Therapists’ and patients’ experiences and perceptions of sleep difficulties after head injury

Gardani, M. , McMillan, T. and Gibbons, L. (2014) Therapists’ and patients’ experiences and perceptions of sleep difficulties after head injury. Brain Injury, 28(5-6), p. 773. (doi: 10.3109/02699052.2014.892379)

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<i>Objectives:</i> Head injury (HI) patients report frequent problems with memory, concentration, fatigue, irritability, temper, dizziness and headaches. Sleep problems are reported in up to 70% of patients after head injury and insomnia symptoms can be found in up to 30% of HI patients; these rates are significantly higher than those found in the general population. This study has conducted the first qualitative analysis on the impact of sleep difficulties in the quality-of-life of HI patients.<p></p> <i>Methods:</i> Two groups of therapists (n = 16) participated in focus group discussions. The groups included speech therapists, neuropsychologists, assistant psychologist, nurses and support workers that have been working in two local rehabilitation centres for at least 6 months prior to the study. Community patients were recruited from a local HI supporting network (Headway) and were invited to participate in the study. Three groups of community patients (n = 4 per group) with severe HI were facilitated to discuss their sleep problems after the injury in a group setting. Group discussions lasted ∼45–60 minutes per group until saturation was achieved. Thematic analysis was used to qualitatively explore the beliefs, experiences and expectations associated with sleep disturbances following head injury.<p></p> <i>Results:</i> Therapists and support staff reported that sleep difficulties are common in HI patients and that in most cases sleep disturbance is related not only to the HI itself but also to mental health or environmental factors. Staff felt that little attention is routinely paid to these problems during rehabilitation unless specifically linked to challenging behaviour. Fatigue was thought to be highly relevant and to have a negative effect on engagement and participation in rehabilitation. Patients thought that sleep problems became persistent after injury and the areas that emerged as being more affected were: mood, cognition, everyday functioning, physical health, concentration and cognition. Most patients reported severe insomnia symptoms associated with worry about life and family during the night.<p></p> <i>Conclusions:</i> To provide better management and improve their rehabilitation it is essential to understand the therapists’ and patients’ expectations and perceptions of sleep difficulties after head injury. Qualitative analysis shows that sleep difficulties have a significant impact on the cognitive, affective and behavioural difficulties that many patients experience following a head injury.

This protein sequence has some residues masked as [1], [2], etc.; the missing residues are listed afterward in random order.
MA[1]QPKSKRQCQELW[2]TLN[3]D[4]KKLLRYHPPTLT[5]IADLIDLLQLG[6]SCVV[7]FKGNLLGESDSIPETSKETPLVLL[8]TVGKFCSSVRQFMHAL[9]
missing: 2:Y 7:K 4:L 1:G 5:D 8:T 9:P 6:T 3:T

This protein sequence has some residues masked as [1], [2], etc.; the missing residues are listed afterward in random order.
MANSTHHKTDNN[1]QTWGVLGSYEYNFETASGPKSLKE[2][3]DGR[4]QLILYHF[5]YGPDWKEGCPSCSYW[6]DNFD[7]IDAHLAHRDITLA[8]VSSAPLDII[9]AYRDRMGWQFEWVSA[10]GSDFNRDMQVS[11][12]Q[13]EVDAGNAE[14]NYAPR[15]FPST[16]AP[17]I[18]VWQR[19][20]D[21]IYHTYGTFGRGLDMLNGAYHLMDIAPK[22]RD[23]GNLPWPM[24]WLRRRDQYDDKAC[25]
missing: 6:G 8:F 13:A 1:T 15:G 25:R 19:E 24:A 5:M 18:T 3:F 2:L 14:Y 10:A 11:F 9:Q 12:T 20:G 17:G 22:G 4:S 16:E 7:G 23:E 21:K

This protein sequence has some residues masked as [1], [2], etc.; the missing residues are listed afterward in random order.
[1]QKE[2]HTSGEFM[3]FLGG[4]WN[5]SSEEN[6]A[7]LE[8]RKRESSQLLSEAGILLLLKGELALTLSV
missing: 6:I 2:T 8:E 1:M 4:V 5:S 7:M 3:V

Item Type:Articles (Other)
Glasgow Author(s) Enlighten ID:Gibbons, Mr Liam and McMillan, Professor Tom and Gardani, Dr Maria
Authors: Gardani, M., McMillan, T., and Gibbons, L.
College/School:College of Medical Veterinary and Life Sciences > School of Health & Wellbeing > Mental Health and Wellbeing
Journal Name:Brain Injury
Publisher:Informa Healthcare
ISSN (Online):1362-301X

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